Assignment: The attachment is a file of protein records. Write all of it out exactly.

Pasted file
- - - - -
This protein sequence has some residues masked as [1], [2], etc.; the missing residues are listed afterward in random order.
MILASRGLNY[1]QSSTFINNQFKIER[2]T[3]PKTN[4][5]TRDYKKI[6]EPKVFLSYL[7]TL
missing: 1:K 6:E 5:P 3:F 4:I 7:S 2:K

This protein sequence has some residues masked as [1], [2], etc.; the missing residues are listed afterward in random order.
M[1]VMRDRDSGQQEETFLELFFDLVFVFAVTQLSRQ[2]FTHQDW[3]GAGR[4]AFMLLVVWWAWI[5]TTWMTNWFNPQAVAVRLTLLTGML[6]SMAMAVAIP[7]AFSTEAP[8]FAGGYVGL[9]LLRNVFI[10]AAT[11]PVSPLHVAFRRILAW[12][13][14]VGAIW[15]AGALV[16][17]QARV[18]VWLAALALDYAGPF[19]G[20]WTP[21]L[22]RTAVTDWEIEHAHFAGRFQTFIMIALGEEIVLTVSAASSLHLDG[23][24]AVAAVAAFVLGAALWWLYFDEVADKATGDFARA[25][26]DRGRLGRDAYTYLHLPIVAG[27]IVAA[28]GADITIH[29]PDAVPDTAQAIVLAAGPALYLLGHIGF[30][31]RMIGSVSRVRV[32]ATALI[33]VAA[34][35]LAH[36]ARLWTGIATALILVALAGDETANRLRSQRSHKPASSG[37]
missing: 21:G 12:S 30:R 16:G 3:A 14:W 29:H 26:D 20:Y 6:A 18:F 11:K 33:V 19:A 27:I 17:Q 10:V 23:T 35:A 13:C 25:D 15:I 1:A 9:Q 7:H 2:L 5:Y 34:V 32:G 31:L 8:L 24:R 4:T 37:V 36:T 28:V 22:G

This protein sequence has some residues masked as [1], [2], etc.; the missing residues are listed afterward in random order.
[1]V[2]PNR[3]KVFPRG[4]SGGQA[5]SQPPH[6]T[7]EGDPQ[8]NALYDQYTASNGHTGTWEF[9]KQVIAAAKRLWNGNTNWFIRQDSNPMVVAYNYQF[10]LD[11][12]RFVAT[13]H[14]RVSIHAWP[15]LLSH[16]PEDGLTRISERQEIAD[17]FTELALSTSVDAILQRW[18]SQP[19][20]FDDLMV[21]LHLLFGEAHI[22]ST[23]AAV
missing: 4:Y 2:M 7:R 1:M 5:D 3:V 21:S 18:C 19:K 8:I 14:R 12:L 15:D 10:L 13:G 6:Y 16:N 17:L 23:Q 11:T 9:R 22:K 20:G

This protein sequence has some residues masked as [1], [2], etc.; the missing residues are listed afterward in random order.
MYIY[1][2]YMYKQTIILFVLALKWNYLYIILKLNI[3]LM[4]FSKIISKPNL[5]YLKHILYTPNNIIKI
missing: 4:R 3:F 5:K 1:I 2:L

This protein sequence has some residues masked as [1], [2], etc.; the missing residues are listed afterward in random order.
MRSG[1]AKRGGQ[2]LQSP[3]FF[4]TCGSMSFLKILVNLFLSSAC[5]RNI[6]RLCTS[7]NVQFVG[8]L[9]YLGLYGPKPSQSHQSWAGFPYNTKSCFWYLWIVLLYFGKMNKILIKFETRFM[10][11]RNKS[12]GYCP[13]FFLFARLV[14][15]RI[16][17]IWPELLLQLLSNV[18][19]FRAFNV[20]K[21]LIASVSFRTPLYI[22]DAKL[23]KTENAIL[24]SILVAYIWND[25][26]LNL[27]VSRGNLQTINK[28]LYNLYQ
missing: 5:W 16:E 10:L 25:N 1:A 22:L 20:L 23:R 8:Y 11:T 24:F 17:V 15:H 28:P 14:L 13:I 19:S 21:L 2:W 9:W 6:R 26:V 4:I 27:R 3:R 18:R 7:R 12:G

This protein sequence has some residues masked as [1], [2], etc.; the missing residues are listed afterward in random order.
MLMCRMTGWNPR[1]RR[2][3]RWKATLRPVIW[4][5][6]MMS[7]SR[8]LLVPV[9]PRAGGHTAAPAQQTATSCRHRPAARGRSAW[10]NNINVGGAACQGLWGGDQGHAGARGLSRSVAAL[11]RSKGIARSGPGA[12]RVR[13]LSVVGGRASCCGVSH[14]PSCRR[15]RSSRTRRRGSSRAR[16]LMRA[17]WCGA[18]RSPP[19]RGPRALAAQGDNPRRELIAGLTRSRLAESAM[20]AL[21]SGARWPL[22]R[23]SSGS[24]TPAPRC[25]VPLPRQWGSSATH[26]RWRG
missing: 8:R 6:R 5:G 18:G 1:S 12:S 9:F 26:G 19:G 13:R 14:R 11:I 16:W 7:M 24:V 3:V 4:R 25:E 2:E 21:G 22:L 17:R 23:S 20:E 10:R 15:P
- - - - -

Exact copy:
This protein sequence has some residues masked as [1], [2], etc.; the missing residues are listed afterward in random order.
MILASRGLNY[1]QSSTFINNQFKIER[2]T[3]PKTN[4][5]TRDYKKI[6]EPKVFLSYL[7]TL
missing: 1:K 6:E 5:P 3:F 4:I 7:S 2:K

This protein sequence has some residues masked as [1], [2], etc.; the missing residues are listed afterward in random order.
M[1]VMRDRDSGQQEETFLELFFDLVFVFAVTQLSRQ[2]FTHQDW[3]GAGR[4]AFMLLVVWWAWI[5]TTWMTNWFNPQAVAVRLTLLTGML[6]SMAMAVAIP[7]AFSTEAP[8]FAGGYVGL[9]LLRNVFI[10]AAT[11]PVSPLHVAFRRILAW[12][13][14]VGAIW[15]AGALV[16][17]QARV[18]VWLAALALDYAGPF[19]G[20]WTP[21]L[22]RTAVTDWEIEHAHFAGRFQTFIMIALGEEIVLTVSAASSLHLDG[23][24]AVAAVAAFVLGAALWWLYFDEVADKATGDFARA[25][26]DRGRLGRDAYTYLHLPIVAG[27]IVAA[28]GADITIH[29]PDAVPDTAQAIVLAAGPALYLLGHIGF[30][31]RMIGSVSRVRV[32]ATALI[33]VAA[34][35]LAH[36]ARLWTGIATALILVALAGDETANRLRSQRSHKPASSG[37]
missing: 21:G 12:S 30:R 16:G 3:A 14:W 29:H 26:D 20:Y 6:A 18:F 11:K 33:V 19:A 27:I 17:Q 10:V 23:T 35:A 13:C 25:D 15:I 1:A 9:Q 7:H 2:L 5:Y 34:V 32:G 31:L 8:L 24:R 4:T 37:V 36:T 28:V 22:G

This protein sequence has some residues masked as [1], [2], etc.; the missing residues are listed afterward in random order.
[1]V[2]PNR[3]KVFPRG[4]SGGQA[5]SQPPH[6]T[7]EGDPQ[8]NALYDQYTASNGHTGTWEF[9]KQVIAAAKRLWNGNTNWFIRQDSNPMVVAYNYQF[10]LD[11][12]RFVAT[13]H[14]RVSIHAWP[15]LLSH[16]PEDGLTRISERQEIAD[17]FTELALSTSVDAILQRW[18]SQP[19][20]FDDLMV[21]LHLLFGEAHI[22]ST[23]AAV
missing: 4:Y 2:M 7:R 1:M 5:D 3:V 21:S 18:C 19:K 8:I 14:R 12:L 15:D 10:L 13:G 6:Y 16:N 17:L 23:Q 11:T 9:R 22:K 20:G

This protein sequence has some residues masked as [1], [2], etc.; the missing residues are listed afterward in random order.
MYIY[1][2]YMYKQTIILFVLALKWNYLYIILKLNI[3]LM[4]FSKIISKPNL[5]YLKHILYTPNNIIKI
missing: 4:R 3:F 5:K 1:I 2:L

This protein sequence has some residues masked as [1], [2], etc.; the missing residues are listed afterward in random order.
MRSG[1]AKRGGQ[2]LQSP[3]FF[4]TCGSMSFLKILVNLFLSSAC[5]RNI[6]RLCTS[7]NVQFVG[8]L[9]YLGLYGPKPSQSHQSWAGFPYNTKSCFWYLWIVLLYFGKMNKILIKFETRFM[10][11]RNKS[12]GYCP[13]FFLFARLV[14][15]RI[16][17]IWPELLLQLLSNV[18][19]FRAFNV[20]K[21]LIASVSFRTPLYI[22]DAKL[23]KTENAIL[24]SILVAYIWND[25][26]LNL[27]VSRGNLQTINK[28]LYNLYQ
missing: 5:W 16:E 10:L 25:N 1:A 22:L 20:L 23:R 8:Y 11:T 24:F 17:V 15:H 28:P 14:L 13:I 19:S 21:L 2:W 9:W 6:R 26:V 4:I 27:R 3:R 18:R 7:R 12:G

This protein sequence has some residues masked as [1], [2], etc.; the missing residues are listed afterward in random order.
MLMCRMTGWNPR[1]RR[2][3]RWKATLRPVIW[4][5][6]MMS[7]SR[8]LLVPV[9]PRAGGHTAAPAQQTATSCRHRPAARGRSAW[10]NNINVGGAACQGLWGGDQGHAGARGLSRSVAAL[11]RSKGIARSGPGA[12]RVR[13]LSVVGGRASCCGVSH[14]PSCRR[15]RSSRTRRRGSSRAR[16]LMRA[17]WCGA[18]RSPP[19]RGPRALAAQGDNPRRELIAGLTRSRLAESAM[20]AL[21]SGARWPL[22]R[23]SSGS[24]TPAPRC[25]VPLPRQWGSSATH[26]RWRG
missing: 8:R 6:R 5:G 18:G 1:S 12:S 9:F 26:G 19:G 13:R 14:R 11:I 16:W 7:M 24:V 3:V 4:R 25:E 2:E 21:G 22:L 17:R 23:S 20:E 10:R 15:P